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15 February 2011

Re-Purposed Dog

Dear Readers,

Remember how I wrote about Surge and his many antics (well, death traps really) with the chickens, goats, sheep, and kittens?  Well I took him off of working duty around the end of October and pulled him from the pasture after his last encounter with Anica.  (At that point in time he had learned to climb the fence and was chasing and killing our would-have-been-stewed-roos daily.  It still frustrates me to think about it, but alas....)   

Being at my wits end of what to do with a highly energetic, huge puppy, I just started walking him.  On those walks I thought back through my childhood.  I grew up with any number of dogs at our suburban house.  From the time I was born we had German Shepherd Dogs, Labrador Retrievers, or some mix of one or the other.  My parents tell my first word was the name of our German Shep, Wolfgang.  I still hold a little suspicion to that.  Never the less, it seems I was born with an in born passion for dogs.

There are two that really stick out in my mind.  Rambo, the GSD and Chase, the black lab.  (I was born on my grandfather's birthday and his name was Jennings.  I was named after him.)  This dog, Chase was the pick of the litter from the last litter of AKC pups my grandfather bred and reared before he passed.  Naturally, Chase was very dear to me.  His AKC name, given by my mother, was Chase the Happy Dog.

I spent many many hours out of doors with Chase.  He and I had a very tight, very special bond that I have not experienced with any other dog.  He was by all accounts MY dog; I would have given my life for him and he for me.  We were inseparable.  He was of an easy and willing temperament and learned quickly. I taught him to sit, lie down, roll over, and shake - all to the delights of my family.  I also taught him to stay at a distance, jump, and to pull.  (Looking back, he and I could have competed in any number of sport: agility, obedience, field work, or cart pulling.)  He was really an all around great dog and boy, would I love to have him here now!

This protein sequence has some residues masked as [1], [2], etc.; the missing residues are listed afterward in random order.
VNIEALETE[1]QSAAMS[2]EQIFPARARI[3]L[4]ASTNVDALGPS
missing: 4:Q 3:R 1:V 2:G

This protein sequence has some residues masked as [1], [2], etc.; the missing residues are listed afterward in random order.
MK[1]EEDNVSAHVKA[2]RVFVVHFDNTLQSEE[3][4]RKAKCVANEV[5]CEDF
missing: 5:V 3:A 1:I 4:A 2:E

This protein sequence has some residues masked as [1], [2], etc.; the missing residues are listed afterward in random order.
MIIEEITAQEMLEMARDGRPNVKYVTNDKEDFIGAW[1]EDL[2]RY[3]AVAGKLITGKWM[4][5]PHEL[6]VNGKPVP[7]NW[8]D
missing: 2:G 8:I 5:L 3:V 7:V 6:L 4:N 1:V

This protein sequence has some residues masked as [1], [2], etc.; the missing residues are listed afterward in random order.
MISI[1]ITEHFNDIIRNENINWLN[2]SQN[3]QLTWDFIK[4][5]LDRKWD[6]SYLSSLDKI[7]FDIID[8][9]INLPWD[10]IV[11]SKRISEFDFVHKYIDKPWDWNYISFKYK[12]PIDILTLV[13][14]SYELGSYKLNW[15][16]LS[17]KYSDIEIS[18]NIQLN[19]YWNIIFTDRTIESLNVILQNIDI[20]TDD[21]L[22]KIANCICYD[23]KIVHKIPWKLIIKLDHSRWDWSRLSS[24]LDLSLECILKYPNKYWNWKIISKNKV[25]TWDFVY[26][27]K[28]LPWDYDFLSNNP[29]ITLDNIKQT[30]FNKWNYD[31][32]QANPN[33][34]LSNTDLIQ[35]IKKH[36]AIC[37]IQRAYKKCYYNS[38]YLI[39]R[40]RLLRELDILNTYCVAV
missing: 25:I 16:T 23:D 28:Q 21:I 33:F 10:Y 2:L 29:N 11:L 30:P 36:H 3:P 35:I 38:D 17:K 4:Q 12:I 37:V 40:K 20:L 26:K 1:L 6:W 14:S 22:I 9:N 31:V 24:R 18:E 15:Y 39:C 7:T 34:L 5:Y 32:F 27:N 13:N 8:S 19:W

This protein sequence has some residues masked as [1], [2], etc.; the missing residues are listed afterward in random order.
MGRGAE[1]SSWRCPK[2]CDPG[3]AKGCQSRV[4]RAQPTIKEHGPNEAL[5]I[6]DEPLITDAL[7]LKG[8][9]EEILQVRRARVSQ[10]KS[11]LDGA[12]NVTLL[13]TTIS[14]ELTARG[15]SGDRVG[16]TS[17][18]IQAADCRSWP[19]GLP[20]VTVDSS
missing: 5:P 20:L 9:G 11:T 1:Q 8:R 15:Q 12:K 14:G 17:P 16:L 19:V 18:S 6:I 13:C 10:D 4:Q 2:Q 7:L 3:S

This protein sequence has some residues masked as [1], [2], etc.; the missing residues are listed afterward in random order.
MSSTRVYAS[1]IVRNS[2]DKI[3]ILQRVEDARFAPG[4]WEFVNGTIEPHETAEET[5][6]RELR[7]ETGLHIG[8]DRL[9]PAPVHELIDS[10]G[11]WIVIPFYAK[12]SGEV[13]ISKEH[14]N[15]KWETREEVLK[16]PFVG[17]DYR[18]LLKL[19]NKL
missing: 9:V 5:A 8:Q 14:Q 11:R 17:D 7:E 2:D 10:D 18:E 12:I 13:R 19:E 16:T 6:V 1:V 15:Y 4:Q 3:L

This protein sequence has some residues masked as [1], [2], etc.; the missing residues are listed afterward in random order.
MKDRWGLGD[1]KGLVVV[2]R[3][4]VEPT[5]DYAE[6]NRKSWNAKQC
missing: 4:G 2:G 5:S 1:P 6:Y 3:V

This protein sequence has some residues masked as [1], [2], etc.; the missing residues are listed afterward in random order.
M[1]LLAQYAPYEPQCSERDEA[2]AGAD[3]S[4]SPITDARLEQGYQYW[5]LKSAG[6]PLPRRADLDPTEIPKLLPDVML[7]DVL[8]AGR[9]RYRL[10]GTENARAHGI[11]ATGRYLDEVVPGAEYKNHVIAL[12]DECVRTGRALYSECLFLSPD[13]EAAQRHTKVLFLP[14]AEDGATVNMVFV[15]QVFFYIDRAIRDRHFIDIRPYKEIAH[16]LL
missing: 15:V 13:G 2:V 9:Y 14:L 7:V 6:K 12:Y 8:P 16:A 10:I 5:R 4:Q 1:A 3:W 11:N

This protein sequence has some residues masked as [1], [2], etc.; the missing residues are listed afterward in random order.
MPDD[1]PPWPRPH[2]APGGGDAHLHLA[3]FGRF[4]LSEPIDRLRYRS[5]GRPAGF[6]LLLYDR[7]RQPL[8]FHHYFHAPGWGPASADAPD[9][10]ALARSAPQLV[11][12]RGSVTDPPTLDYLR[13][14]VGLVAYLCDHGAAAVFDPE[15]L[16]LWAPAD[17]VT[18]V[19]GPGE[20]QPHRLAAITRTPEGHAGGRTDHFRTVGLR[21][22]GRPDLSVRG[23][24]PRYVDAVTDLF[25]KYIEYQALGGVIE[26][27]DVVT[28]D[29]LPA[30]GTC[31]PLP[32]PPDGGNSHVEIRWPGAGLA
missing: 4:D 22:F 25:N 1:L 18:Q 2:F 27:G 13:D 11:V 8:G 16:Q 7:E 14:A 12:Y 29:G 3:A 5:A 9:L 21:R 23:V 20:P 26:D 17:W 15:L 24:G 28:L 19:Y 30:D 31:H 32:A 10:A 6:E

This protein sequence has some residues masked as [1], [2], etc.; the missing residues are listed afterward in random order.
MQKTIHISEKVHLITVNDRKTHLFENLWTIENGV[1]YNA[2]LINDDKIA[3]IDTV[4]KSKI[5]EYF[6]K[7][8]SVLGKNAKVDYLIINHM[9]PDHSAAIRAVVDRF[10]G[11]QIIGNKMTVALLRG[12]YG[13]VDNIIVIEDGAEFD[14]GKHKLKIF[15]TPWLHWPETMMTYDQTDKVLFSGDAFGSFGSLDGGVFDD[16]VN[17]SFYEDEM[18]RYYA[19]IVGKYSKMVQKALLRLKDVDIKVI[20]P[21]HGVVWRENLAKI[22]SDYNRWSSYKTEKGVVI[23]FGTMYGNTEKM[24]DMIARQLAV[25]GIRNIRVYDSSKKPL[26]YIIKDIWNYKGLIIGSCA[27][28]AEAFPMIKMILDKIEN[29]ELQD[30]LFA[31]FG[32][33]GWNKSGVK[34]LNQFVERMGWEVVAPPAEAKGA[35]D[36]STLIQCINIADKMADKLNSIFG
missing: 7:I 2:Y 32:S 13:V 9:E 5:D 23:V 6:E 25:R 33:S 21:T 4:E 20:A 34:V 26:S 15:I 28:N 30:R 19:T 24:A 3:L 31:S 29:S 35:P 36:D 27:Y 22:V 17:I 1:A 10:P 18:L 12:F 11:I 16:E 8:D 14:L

It was the pulling that got my attention.  I bought a little harness for him and had him pull cinder blocks around our yard.  I dreamed that one day Chase would have a proper harness and I would have a proper wagon.

But it was not so.  Chase was struck down with heart worms (preventative medicine was not in the budget) at the age of 5.  I found him coughing up blood.  He was in such misery, but I helped my Dad load him in a trailer and take him to the vet, where his prognosis was given.  He was put down and buried nearby.

I have never forgotten him or the love we shared.  I never met another dog quite like him, until the tan wild eyed dog came along. 

My heart is damaged, you see, of getting attached to another big love.  But, this is the way love is, risky, yes?

So, on these walks, I thought of Chase and this big LGD that had in every sense failed me.  I began to wonder...could he like Chase, who was far less intelligent, be taught to pull?

This is Surge's new re-purposed training, to pull a farm cart; to contribute not only as a formidable guardian but as a draft animal.  I plan to order a nylon harness and adjust it as he grows and once he is close to being done, order him a beautiful black leather harness.

Initially, he will help pull hay, groceries, debris...whatever I can find...we could have used him yesterday as we were hauling barn muck to the garden.  After he has mastered this and I have learned more, I will begin to teach him to drive.  My goal is to make him road worthy enough and have enough stamina that he can take me to our local greenhouse to pick up a few plants and back, which would be wonderful to make a regular deal. 



Team of Anatolians?
This would be awesome by the way,
But Wolf and I would be racing the two teams!

Warmly,